US 6572966 B1
A method is disclosed for producing polyester fibers having uniform primary and secondary crimps. The method includes the steps of advancing fibers into a stuffer box having an upper doctor blade and a lower doctor blade, positioning the upper doctor blade and the lower doctor blade such that the doctor blade gap is broad enough to permit the formation of secondary crimps and yet is narrow enough to maintain primary and secondary crimp uniformity, and then applying a longitudinal force against the advancing fibers to impart uniform primary and secondary crimps. The polyester fibers crimped according to the disclosed method have substantially uniform primary and secondary crimps, and are further characterized by tensile factor that is about the same as the tensile factor possessed by an otherwise identical uncrimped polyester fiber.
1. A crimped polyester fiber, comprising:
substantially uniform primary crimps; and
substantially uniform secondary crimps;
wherein each said substantially uniform secondary crimp includes a plurality of said substantially uniform primary crimps;
wherein the coefficient of primary crimp non-uniformity (Kn) possessed by said crimped polyester fiber is less than about 10.8 percent; and
wherein the tensile factor possessed by said crimped polyester fiber is about the same as the tensile factor possessed by an otherwise identical uncrimped polyester fiber.
2. A crimped polyester fiber according to
3. A crimped polyester fiber according to
4. A crimped polyester fiber according to
5. A crimped polyester fiber according to
6. A crimped polyester fiber according to
7. The crimped polyester fiber of
8. The crimped polyester fiber of
9. The crimped polyester fiber of
10. The crimped polyester fiber of
11. The crimped polyester fiber of
12. The crimped polyester fiber of
13. The crimped polyester fiber of
14. The crimped polyester fiber of
15. The crimped polyester fiber of
16. The crimped polyester fiber of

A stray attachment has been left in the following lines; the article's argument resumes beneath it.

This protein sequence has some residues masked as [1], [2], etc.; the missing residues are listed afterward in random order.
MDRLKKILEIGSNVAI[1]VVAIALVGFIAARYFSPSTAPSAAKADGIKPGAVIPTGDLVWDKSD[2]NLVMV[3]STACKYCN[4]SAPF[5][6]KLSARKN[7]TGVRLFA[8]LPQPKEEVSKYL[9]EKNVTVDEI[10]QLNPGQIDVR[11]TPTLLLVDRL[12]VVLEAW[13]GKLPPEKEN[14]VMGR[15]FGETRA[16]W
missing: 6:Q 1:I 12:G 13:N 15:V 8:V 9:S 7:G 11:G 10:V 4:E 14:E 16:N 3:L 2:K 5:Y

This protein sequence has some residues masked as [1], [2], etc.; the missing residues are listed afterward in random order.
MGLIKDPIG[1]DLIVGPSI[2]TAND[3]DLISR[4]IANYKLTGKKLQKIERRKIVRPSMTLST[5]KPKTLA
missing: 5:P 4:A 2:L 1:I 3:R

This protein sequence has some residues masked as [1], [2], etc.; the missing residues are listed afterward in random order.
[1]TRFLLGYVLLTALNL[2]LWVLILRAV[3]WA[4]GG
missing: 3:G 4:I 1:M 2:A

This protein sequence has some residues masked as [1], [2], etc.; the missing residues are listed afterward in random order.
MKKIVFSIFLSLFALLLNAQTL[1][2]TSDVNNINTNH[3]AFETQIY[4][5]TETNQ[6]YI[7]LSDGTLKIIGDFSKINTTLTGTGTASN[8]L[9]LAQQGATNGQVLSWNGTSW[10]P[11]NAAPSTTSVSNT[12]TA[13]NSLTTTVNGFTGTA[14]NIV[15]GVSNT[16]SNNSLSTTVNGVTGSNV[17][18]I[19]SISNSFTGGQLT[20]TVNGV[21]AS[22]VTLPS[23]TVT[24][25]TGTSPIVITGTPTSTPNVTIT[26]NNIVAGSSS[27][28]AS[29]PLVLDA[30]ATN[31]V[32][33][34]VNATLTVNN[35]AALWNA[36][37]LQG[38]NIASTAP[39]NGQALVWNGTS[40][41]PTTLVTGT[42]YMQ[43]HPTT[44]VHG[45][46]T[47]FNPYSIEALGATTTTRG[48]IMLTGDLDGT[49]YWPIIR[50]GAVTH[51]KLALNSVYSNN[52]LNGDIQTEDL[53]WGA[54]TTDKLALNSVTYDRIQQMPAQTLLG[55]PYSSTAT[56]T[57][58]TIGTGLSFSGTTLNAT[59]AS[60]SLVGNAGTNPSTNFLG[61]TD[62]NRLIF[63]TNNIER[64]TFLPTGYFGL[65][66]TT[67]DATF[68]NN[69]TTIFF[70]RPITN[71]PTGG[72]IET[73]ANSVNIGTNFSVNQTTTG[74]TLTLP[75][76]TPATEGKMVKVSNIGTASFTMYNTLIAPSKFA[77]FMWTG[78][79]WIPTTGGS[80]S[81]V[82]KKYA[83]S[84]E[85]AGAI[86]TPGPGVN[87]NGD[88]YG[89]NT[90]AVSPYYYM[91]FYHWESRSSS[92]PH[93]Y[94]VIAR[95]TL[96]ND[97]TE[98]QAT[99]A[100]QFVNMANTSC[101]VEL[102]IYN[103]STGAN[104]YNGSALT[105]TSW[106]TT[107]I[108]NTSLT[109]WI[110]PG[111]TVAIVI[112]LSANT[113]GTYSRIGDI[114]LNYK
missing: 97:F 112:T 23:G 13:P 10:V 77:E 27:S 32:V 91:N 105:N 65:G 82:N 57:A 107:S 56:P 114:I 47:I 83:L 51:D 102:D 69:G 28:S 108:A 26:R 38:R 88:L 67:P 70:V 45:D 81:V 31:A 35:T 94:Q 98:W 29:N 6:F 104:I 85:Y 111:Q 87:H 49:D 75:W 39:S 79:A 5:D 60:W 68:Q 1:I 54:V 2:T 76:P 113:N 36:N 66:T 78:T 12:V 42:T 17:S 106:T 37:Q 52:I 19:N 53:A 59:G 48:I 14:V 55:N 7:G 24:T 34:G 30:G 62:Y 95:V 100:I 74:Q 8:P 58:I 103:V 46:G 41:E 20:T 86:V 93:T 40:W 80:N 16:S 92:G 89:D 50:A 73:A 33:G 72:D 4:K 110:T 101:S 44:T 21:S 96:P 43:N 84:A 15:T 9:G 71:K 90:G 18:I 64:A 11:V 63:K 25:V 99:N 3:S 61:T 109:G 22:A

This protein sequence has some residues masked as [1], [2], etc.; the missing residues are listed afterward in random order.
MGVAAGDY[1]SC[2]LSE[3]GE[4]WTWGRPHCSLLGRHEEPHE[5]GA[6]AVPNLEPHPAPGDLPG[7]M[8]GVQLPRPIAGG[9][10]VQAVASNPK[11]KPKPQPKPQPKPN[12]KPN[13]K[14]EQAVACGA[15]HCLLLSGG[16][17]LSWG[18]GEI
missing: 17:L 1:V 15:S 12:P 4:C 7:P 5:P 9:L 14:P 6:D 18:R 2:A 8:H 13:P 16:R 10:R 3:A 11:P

17. The crimped polyester fiber of
18. Batting formed from the crimped polyester fiber of
19. Fiberfill formed from the crimped polyester fiber of
20. Yarn formed from the crimped polyester fiber of
21. Carpet formed from the crimped polyester fiber of
22. A crimped polyester fiber having a plurality of crimps, said crimps consisting of substantially uniform primary crimps and substantially uniform secondary crimps, wherein said crimped polyester fiber has between about 10 and 90 percent total crimp, wherein the coefficient of primary crimp non-uniformity (Kn) possessed by said crimped polyester fiber is less than about 10.8 percent, and wherein the tensile factor possessed by said crimped polyester fiber is about the same as the tensile factor possessed by an otherwise identical uncrimped polyester fiber.
23. A crimped polyester fiber according to
24. A crimped polyester fiber according to
25. A crimped polyester fiber according to
said substantially uniform primary crimps provide between about 5 and 20 percent primary crimp;
said substantially uniform secondary crimps provide between about 5 and 20 percent secondary crimp.
26. The crimped polyester fiber of
27. The crimped polyester fiber of
28. The crimped polyester fiber of
29. The polyester fiber of
30. The polyester fiber of
31. The crimped polyester fiber of
32. The crimped polyester fiber of
A This application is a continuation-in-part of U.S. application Ser. No. 09/274,190, filed Mar. 22, 1999, now U.S. Pat. No. 6,134,758, and is also related to copending U.S. application Ser. No. 09/629,293, pending, which itself is a continuation of U.S. application Ser. No. 09/274,190, now U.S. Pat. No. 6,134,788.
The invention relates to stuffer box methods for crimping polyester fibers. More particularly, the invention employs novel stuffer box geometry to produce crimped polyester fibers having substantially uniform primary and secondary crimps. In a preferred embodiment, the method results in polyester fibers, batting, fiberfill, yarn, carpet, and other improved products that are difficult, or even impossible, to produce by employing conventional polyester crimping procedures.